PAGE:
Ibeth “Guerrera Otomi” Zamora vs Chaoz Minowa
By Felipe Leon
One of the most accomplished active female fighters of today, three-time world champion Ibeth “Guerrera Otomi” Zamora (29-6, 12KO) is ready to make the first defense of her WBC flyweight title this upcoming Saturday night, November 17th, in Puebla, Mexico, against Japan’s Chaoz Minowa (6-1, 5KO). The scheduled ten rounder will be the main event televised in Mexico by mega channel Televisa.
“I’m happy thankful for the opportunity to defend this, my third world title,” Zamora said at a press conference this week to announce the world championship bout. “I am thankful for the support of the WBC and for this fight. I have gone back to my original trainer and made my camp in the mountains of Toluca to get ready for this fight.”
After capturing the interim WBA 105-pound title in only her eighth fight back in 2009, the 29 year-old Zamora made her name as a light flyweight after capturing the vacant WBC strap with a split decision in Japan over Naoko Shibata in 2013.
She defended that title eight times against some of the heaviest hitters of the division including Ava Knight, Jessica “Kika” Chavez, Jolene Blackshear, Esmeralda Moreno and Keisha McLeod-Wells.
She dropped the title to Moreno in their return fight in a hotly contested split decision loss which was part of the WBC flyweight tournament despite the weight limit being 108 pounds. Instead of seeking revenge she opted to move up four pounds to the flyweight division and going after the title there once Chavez left it vacant due to her pregnancy.
After testing the waters with a dominant performance against the much taller Isabel “Estrella” Millan in late 2017, she defeated former two-time world champion Melissa McMorrow for the green and gold strap in May of this year with a lopsided unanimous decision.
Zamora says she has loftier goals than just defending her title against Minowa.
“I would like to unify the division to prove that the WBC champion is the best,” Zamora explained. Currently the other champions in the division are Naoko Fujioka for the WBA, Leonela Paola Yudica for the IBF and Arely Muciño for the WBO with British amateur standout Nicola Adams as the interim. “I am glad promoters have noticed us women have the same value as a male fighter. I hope hopefully the purses will also be equal.”
“It is going to be an explosive night,” Zamora said of Saturday night. “I am ready to give a great fight. I know I have to give a show. I expect to get the win and I promise the title stays in Mexico.”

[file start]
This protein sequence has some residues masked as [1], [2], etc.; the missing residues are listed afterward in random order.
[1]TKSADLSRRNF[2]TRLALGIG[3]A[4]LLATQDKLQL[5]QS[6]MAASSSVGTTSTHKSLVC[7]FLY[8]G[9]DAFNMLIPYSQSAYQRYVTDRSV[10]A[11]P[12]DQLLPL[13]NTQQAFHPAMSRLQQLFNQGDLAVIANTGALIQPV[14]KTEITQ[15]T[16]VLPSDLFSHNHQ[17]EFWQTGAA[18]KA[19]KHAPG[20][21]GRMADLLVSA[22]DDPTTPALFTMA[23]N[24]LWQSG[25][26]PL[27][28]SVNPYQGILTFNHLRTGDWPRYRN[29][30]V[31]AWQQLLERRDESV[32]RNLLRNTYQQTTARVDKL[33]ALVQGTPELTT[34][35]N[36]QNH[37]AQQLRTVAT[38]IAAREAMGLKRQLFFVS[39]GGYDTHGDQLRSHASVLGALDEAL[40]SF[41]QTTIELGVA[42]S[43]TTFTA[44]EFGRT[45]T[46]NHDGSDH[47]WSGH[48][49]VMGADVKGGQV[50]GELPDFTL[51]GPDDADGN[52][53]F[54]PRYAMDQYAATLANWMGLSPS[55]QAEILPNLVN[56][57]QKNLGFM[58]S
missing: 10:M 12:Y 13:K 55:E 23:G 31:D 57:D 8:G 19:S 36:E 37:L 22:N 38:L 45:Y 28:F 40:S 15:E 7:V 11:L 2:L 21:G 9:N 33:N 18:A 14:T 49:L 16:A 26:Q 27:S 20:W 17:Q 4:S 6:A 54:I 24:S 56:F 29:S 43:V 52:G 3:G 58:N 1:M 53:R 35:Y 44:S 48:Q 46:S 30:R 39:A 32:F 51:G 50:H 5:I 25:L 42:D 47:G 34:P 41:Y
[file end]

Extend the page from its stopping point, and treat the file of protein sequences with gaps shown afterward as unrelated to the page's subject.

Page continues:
The 31 year-old Minowa nowhere near has the experience as a title challenger that Zamora is used to. Despite the Japanese’s limited experience, Zamora is not taking her advantage for granted and stated she worked extra hard to be ready for her first title defense.
“My sparring sessions were extremely tough. My opponent has a small number of professional fights but I have lost against a fighter with not too many fights. Just like I broke the record of defenses by a flyweight, I want to do the same at 112 pounds. I prepared myself well to face an opponent who has won the majority of her fights by knockout, who has a dangerous right hand. I hope I get a quick win.”
In seven professional fights she has only faced an opponent with a winning record three times with one of them, Tenkai Tsunami, handing her the only loss of her career via an 8th round TKO. The fight was for the vacant WBO light flyweight title in March.
Minowa, a veteran of over 150 amateur fights in her native Japan, bounced back from that loss three months later with a first round knockout of Apinya Srinuan in Thailand and now will be traveling outside her country for her second fight in a row.
For Minowa her initial dream wasn’t to become a professional so soon in her boxing career.
“My wish was to make it to the Olympics. I dreamed of winning the gold medal for my country. We tried it for two Olympic cycles but we didn’t make it because of different circumstances. We then decided to turn professional. At the time I turned pro I was ranked sixth in the world as an amateur.”
Although there are a number of world class Japanese female fighters, Minowa says they don’t have the support female boxers enjoy in Mexico, but she believes with a win over the powerful Zamora and the green and gold belt around her waist that can change.
“In Japan there is great female fighters, great champions, but we don’t have the same support as the fighters in Mexico,” she explained. “Here they are recognized, admired, they are stars in the sport. In Japan it takes a lot of work to get support. Here the press writes about female boxing and in Japan very little. That is why I came to Mexico to beat Zamora and make more people look at the work of Japanese female fighters.”
As far as her chances this Saturday night, Minowa is confident she has what it takes to become a world champion.
“I am very confident in winning. I see Zamora as very strong, she is a warrior, her style is similar to mine. We are going to come out with everything from the opening bell, to win, throw a lot of punches. For Japan to respect female boxing more we have to win. I want to take this title to Japan. I am not going to talk about my plan but I am a knockout artist and I prepared myself for that.”
Mexico vs. Japan.